Problem with room getting too hot from facing the south (even in late October)

One of the 3 bedrooms upstairs in my new house has a strange problem in which the temperature inside the room got as high as 84 degrees last Thursday even when it was only in the mid 50's outside. I find this problem strange because I live in the northeast (Northern NJ), and don't recall ever owning a house in which a room gets so warm in the fall on a sunny day.
This problem is not due to the heating system which was not on that day. I checked to see if the attic above has insulation, and the room does have insulation in the attic above it, and the ceiling does not feel warm. It seems to me that the cause of the problem is sunlight hitting the roughly 4' x 4' window that faces the south. Even if I have the aluminum shades closed all the way the room gets hot (as high as mid 80s in late October on a sunny day when it's only in the mid 50s).
I'm just wondering how this problem can be solved (besides opening the window, which isn't an option when I'm recording music in the room). Are there any special blinds that will prevent so much heat getting into the room due to the sunlight hitting the window? I've read about Hunter Douglas triple-honeycomb blinds which supposedly stop 76% of solar heat from entering a house. Will these blinds really solve the problem? If not, what other blinds or shades will do the trick?
Thanks,
J.
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I purchase a small sheet of faced 1/2" Styrofoam and cut it to size for my windows that face west. My house was cooler this year for sure the heat that comes in was amazing. It actually warped the Styrofoam. There has also been an occasional odor from the heat. Not The foam has a blue plastic face to it not foil. I was afraid the foil would deflect too much heat back to the window.
Wayne

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Your problem is probably heat through the window and wall. You could turn on the blower in your heating/cooling system and circulate the warmer air back into the rest of the house and you could consider it pseudo-passive solar heating.
KB

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jeff wrote:

Reflective coating for outside of glass, awning, tree. Opening the window a crack, top and bottom, would probably help a lot in the fall. That's a huge window, and summer is likely to be beastly.
Blinds would probably do more good with the window open enough to let the heat that builds betw. shade and window escape.
It's likely to lose a lot of heat in winter, so different window and/or insulation should be considered.
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SNIP
Actually he might luck out due to increased sun angle during the summer, south facing window are great heat collectors in winter
I have a very similar situation & summers are ok.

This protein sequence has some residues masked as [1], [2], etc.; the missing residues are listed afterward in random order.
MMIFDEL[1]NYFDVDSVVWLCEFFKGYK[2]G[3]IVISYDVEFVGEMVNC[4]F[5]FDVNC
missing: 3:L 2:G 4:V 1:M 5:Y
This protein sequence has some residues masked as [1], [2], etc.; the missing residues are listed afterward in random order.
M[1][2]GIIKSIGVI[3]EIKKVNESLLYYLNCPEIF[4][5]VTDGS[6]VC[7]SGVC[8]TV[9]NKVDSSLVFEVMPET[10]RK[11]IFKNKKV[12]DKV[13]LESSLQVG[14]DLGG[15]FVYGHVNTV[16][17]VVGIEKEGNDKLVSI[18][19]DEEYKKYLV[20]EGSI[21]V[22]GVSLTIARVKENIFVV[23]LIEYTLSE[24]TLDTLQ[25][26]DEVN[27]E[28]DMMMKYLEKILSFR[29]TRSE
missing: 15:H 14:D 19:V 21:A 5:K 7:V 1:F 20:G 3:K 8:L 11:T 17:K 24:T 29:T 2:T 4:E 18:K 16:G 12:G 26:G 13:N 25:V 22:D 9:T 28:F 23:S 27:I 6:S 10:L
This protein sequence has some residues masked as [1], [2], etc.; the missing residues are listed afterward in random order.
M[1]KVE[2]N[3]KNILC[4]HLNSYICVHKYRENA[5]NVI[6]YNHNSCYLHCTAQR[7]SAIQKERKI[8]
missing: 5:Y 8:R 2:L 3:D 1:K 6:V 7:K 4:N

Bob
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Before mechanical heating and cooling made it cheap, houses were designed that way with eaves blocking the summer sun but allowing the winter light into the room.
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Short term - apply aluminum foil to window. Wet glass and apply foil, shiny side out, smooth out wrinkles. Then cover glass & foil with a panel of foam insulation (H-D or Lowes). If the heat's coming in the window, this will stop it.
Longer term, consider sun control film on glass and an outdoor awning.

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You probably have windows that do not have Low E or argon, and trasmit 100% light. The real long term solution is modern glass. If you heat up during the day you also radiate out heat at night. And with longer nights in winter you have a net loss. I used to have a room like that it went to 85, then froze at night. I replaced all glass and heating bills and AC went down 17%. Recording equipment produces heat, run you blower to distribute it. Window film may help, but now it is free daytime heat. Shades or curtains will help, but Cellular shades will add R 3.3, a great first step to improving and upping efficiency of your house.
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Wrong again, m. There is no such animal.
Nick
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Kinch the idiot Grinch who doesn't believe there are Molds that can make people ill, or that gas tankless water heaters are a better alternative spoke without merit again.
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jeff wrote:

http://www.3m.com/us/arch_construct/scpd/windowfilm/
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Congratulations. You have solar heat.

Add more south windows and a thermostat that turns on the furnace fan (only) when the room is warm and the rest of the house needs heat. You might add a 2' overhang for summertime shading.
Nick
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